Teaching Effective Online Communication
Teaching Effective Online Communication is what I’m writing to remind you about! Teach your kids about effective online communication. It’s called Netiquette. I know, it’s just one more thing to think about amidst the math, science and writing curriculum, laundry, meals, and dirty dishes, but srsly. Take a minute and listen up.
In this amazing, fast tech digital age of quick txts and micro-communication, it’s easy to overlook that our kids might need some good training in effective written online communication. ‘Cause most of them aren’t writing much anymore- they are texting and typing. And w/that comes its own set of shorthand misinformation. Jk. Challenges-kwim?
Here’s a brief list of things to go over with your young ones for great online communication.
- Write in complete sentences and use proper English.
- Check for grammar and spelling mistakes.
- Don’t be overly familiar and make assumptions in your address or response.
- Don’t assume that you understand internet slang unless it’s a well-established group with well-established understandings.
- Be concise.
- Cite your sources.
- Sarcasm does not translate well online. Be upfront and clear.
- Important information does not translate well via FB private messages or texts. Pick up the phone and call or send an email.
- CAPS, just like getting yelled at, are often not appreciated.
- Have integrity- who you are online should be who you are. You are a person, not an avatar.
- Protect your online reputation. People will be checking your online presence and what’s online stays online. Potential employers, friends, and in-laws can get a good idea of who you are (and aren’t) by your online presence.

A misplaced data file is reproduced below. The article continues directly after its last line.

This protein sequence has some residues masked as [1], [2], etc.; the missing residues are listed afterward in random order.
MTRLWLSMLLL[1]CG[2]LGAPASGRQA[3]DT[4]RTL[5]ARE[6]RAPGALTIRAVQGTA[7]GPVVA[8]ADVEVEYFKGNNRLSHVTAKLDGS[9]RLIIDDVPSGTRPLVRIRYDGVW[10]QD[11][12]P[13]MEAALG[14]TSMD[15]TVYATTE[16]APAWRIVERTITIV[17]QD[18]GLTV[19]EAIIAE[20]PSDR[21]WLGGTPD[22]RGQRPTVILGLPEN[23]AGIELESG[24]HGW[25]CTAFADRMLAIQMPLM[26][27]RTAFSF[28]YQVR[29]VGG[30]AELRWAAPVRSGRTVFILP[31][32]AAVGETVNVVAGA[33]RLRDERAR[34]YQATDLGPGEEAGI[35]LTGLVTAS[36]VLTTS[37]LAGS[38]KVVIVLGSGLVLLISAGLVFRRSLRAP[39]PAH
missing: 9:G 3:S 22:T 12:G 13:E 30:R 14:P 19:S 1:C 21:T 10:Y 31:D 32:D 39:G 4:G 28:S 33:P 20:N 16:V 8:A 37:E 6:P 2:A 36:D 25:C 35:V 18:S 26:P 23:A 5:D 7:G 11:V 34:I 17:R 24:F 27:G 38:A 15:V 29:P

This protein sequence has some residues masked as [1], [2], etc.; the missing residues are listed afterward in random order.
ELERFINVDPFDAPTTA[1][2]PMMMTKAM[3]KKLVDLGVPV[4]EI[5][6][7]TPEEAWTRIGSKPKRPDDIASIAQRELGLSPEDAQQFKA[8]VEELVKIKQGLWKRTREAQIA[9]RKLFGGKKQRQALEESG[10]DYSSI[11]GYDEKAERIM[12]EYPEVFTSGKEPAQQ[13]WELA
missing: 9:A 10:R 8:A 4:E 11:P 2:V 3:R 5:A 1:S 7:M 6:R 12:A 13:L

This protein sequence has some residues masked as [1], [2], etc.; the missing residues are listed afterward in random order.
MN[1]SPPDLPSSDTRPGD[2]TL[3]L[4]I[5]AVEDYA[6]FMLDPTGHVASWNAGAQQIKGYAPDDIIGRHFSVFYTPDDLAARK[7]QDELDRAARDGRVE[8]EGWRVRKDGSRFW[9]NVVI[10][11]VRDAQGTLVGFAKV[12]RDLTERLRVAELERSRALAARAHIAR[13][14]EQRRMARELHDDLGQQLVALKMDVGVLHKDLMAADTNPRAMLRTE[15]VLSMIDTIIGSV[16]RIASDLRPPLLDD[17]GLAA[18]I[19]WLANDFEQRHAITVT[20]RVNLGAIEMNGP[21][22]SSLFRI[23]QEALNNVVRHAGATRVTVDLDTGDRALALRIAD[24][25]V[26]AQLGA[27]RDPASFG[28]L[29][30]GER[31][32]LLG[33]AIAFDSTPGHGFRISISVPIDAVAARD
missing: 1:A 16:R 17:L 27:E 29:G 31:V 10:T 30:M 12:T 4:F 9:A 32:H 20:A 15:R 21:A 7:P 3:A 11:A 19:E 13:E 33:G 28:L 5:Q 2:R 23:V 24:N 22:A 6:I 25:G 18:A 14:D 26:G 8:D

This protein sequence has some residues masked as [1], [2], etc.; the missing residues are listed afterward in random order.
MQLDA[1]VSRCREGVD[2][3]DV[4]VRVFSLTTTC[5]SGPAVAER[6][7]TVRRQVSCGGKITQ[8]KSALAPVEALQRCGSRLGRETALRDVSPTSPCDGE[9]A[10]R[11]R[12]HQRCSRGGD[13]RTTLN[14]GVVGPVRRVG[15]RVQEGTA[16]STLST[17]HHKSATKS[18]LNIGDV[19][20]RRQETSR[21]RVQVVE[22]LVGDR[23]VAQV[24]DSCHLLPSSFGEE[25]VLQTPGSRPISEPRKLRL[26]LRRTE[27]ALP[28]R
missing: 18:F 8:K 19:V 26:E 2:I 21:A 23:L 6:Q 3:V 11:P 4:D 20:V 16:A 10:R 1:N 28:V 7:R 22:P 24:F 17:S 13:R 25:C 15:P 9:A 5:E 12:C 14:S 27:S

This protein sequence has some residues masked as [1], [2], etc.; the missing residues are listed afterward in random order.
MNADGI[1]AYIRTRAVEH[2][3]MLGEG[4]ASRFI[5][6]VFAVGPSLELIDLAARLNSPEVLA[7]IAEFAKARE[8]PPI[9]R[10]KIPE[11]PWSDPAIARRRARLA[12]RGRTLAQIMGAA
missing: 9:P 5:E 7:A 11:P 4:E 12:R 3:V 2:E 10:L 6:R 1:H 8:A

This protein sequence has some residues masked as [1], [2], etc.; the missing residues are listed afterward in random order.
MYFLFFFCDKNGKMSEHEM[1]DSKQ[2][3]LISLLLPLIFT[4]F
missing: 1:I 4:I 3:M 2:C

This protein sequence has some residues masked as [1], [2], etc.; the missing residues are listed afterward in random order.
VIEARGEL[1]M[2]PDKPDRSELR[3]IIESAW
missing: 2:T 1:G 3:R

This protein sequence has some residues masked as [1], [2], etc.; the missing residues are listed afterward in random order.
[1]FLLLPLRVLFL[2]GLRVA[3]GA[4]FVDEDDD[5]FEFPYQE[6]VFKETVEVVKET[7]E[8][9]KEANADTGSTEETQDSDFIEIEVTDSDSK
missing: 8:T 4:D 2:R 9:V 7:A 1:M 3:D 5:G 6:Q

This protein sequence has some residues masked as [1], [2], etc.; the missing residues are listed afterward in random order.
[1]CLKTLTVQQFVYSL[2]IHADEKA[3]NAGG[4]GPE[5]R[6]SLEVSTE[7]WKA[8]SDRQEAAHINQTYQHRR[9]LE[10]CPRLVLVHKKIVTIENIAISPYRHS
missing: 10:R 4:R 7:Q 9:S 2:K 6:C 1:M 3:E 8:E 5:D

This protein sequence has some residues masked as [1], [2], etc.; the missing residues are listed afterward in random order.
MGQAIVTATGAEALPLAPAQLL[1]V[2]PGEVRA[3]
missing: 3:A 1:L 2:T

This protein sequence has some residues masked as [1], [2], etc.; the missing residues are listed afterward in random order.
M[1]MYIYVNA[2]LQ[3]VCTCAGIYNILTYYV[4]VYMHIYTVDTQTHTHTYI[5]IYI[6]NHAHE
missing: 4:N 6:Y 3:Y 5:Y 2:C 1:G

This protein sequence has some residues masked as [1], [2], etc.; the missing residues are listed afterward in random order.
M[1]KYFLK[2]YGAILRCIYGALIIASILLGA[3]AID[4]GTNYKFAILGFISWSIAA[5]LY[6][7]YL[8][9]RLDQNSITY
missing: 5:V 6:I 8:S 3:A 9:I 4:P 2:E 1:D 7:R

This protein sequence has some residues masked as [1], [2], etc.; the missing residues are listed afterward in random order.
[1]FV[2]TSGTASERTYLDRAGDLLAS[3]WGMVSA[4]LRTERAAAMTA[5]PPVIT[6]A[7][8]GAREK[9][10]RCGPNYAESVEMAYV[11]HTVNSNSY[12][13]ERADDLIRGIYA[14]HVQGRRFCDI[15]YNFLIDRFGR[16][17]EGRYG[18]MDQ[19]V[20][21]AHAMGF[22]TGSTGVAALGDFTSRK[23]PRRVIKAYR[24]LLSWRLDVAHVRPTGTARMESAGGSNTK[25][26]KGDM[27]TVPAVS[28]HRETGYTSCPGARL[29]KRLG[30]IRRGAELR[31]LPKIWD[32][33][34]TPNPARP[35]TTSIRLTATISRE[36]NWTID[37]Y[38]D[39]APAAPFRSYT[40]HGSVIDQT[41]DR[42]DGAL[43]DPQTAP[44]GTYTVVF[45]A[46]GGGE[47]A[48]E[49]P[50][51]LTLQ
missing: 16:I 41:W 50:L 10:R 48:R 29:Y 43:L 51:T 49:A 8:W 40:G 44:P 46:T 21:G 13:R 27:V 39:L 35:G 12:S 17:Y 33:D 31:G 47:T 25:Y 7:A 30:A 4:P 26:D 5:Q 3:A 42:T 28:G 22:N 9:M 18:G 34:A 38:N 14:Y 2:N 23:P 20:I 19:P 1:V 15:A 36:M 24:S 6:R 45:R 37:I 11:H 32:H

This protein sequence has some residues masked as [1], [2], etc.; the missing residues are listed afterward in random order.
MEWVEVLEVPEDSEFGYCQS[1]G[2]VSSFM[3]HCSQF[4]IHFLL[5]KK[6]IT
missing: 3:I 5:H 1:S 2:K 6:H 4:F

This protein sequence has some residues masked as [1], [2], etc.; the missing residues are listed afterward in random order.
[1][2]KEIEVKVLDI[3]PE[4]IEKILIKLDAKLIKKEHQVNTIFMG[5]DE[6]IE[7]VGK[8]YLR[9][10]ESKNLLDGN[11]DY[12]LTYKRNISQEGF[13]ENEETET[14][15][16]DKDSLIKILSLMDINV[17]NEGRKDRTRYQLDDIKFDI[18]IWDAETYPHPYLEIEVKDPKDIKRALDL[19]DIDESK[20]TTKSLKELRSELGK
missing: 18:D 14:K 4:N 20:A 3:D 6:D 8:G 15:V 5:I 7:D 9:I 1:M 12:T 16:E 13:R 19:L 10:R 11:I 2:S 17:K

- Negative images live on forever, guard what you are sending to whom and be careful about what you post online.
- Relationship and personal drama should be kept private.
- The Golden Rule still applies- treat others the way you want to be treated. This is not rocket science, it’s just common decency and courtesy.
- First impressions are true for digital interactions as well. The more positive and helpful you appear, the better others take-away of you will be.
Teaching Effective Online Communication means teaching your kids to interact with integrity no matter where they are at online. And, given the fact that most 12 to 20-year-olds are spending around 7.5 hours online each DAY, get a filter for your devices, check where your kids are going and have open, honest discussions with them about netiquette, as well as internet safety, dangers and privacy. Lastly, for their sake, and yours, consider implementing a digital Screen-Free day once a week. No screens. Just good clean face2face interaction. Hth, Peeps. Gtg!